Charles-Guillaume-Frédéric Dumas to the American Commissioners3
ALS: American Philosophical Society; AL (draft):4 Algemeen Rijksarchief
<The Hague, July 3, 1778, in French: What I said in my last about Amsterdam’s borrowing5 was much exaggerated; my informant was mistaken, and our friend van Berckel set me straight. Yesterday I communicated the treaty to him and to the Burgomaster of Amsterdam, and they were pleased with it;6 now we have only to let the peat slowly catch fire. You will see, by the enclosed gazette and others, that I am using the material you sent me; it is having a positive effect. Ever since Saratoga I have given our friends here control of the battlefield. We learned this morning from the British papers that Keppel’s fleet did nothing but take two frigates, begin hostilities, and then retire before the French coming out of Brest.7 It was good to hear of the arrival of the Deane because I knew that my friend Carmichael was on board.8>
3. This letter from the Congressional agent in the Netherlands is published in Taylor, Adams Papers, VI, 251–3.
Dumas’ cast of characters is so varied, and in his quest for secrecy and mystery he uses such various names and abbreviations that we believe it useful to introduce the figures who will appear with frequency in his correspondence. They are: Pieter van Bleiswijk, Grand Pensionary of Holland, functionally Dutch foreign minister, abbreviated as G—— P——; Engelbert François van Berckel, Pensionary of Amsterdam, proponent of trade between Amsterdam and America, called “notre ami,” our friend; William V, Prince of Orange and Stadholder of the Netherlands, referred to as the Stadholder, the Prince, the Grand Personnage; the duc de la Vauguyon, French Ambassador to the Dutch Republic codenamed by Dumas the Grand Facteur or G—— F——; Laurent Bérenger, French chargé d’affaires in La Vauguyon’s absence, called “le substitut”; Jean de Neufville, an Amsterdam financier who negotiates an agreement with William Lee, occasionally called only “le Marchand”; the States General, Their High Mightinesses, Leurs Hautes Puissances or only LL.HH.PP.; William Lee, often mentioned as Mr. L.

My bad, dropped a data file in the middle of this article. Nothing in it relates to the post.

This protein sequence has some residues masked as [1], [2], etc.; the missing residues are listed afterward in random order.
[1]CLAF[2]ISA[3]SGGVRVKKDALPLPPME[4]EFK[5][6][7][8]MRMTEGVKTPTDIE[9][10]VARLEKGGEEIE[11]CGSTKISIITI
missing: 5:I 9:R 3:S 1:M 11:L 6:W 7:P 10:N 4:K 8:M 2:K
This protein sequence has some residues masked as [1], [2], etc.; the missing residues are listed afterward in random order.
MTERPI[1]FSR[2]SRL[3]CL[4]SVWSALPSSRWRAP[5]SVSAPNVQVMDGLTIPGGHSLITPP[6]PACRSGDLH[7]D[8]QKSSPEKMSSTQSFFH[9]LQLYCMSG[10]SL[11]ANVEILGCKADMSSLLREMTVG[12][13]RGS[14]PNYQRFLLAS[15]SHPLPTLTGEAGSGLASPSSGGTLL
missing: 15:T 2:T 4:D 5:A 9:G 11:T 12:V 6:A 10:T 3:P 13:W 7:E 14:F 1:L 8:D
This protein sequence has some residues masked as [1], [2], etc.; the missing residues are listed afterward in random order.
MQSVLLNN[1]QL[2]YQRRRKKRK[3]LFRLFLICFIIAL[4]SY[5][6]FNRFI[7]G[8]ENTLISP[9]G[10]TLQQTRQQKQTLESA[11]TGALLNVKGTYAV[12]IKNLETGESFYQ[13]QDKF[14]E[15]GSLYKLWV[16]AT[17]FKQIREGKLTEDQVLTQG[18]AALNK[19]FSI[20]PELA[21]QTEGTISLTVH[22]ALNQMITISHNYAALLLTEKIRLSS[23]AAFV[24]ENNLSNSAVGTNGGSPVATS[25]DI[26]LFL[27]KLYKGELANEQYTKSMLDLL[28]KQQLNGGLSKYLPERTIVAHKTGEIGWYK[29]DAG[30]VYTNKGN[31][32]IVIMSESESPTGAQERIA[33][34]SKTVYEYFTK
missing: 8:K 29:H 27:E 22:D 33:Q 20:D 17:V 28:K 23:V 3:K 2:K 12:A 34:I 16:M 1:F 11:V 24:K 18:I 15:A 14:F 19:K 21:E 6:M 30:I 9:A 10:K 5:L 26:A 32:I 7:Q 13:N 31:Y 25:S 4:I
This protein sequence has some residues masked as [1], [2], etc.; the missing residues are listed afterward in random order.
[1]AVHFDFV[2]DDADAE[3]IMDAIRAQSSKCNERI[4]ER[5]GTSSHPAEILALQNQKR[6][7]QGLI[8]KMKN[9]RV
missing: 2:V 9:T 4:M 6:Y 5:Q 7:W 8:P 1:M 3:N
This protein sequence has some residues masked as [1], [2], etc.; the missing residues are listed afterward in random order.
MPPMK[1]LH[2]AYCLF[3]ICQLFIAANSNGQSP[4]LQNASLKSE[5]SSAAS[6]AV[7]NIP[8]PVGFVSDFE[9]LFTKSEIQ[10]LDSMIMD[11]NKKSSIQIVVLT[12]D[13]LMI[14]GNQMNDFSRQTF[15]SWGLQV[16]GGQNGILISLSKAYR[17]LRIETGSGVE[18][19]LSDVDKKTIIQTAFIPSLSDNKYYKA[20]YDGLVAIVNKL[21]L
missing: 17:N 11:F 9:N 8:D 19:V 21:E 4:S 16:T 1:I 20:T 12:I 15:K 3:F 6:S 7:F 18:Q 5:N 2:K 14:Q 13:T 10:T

4. With significant differences from the ALS: Taylor, Adams Papers, VI, 253 n.
5. See XXVI, 692.
6. The treaty of amity and commerce between France and the United States, whose communication to the Dutch government was the subject of much discussion in our vol. XXVI.
7. Keppel’s battle with the frigate Belle-Poule and capture of her sister ships Licorne and Pallas marked the beginning of Anglo-French hostilities. Keppel’s fleet returned to Portsmouth after the incidents; actually the French fleet at Brest did not put to sea until July 8: XXVI, 680; Dull, French Navy, 118–20.
8. The American frigate Deane, carrying William Carmichael and other passengers, reached New England at the beginning of May: XXV, 494 n.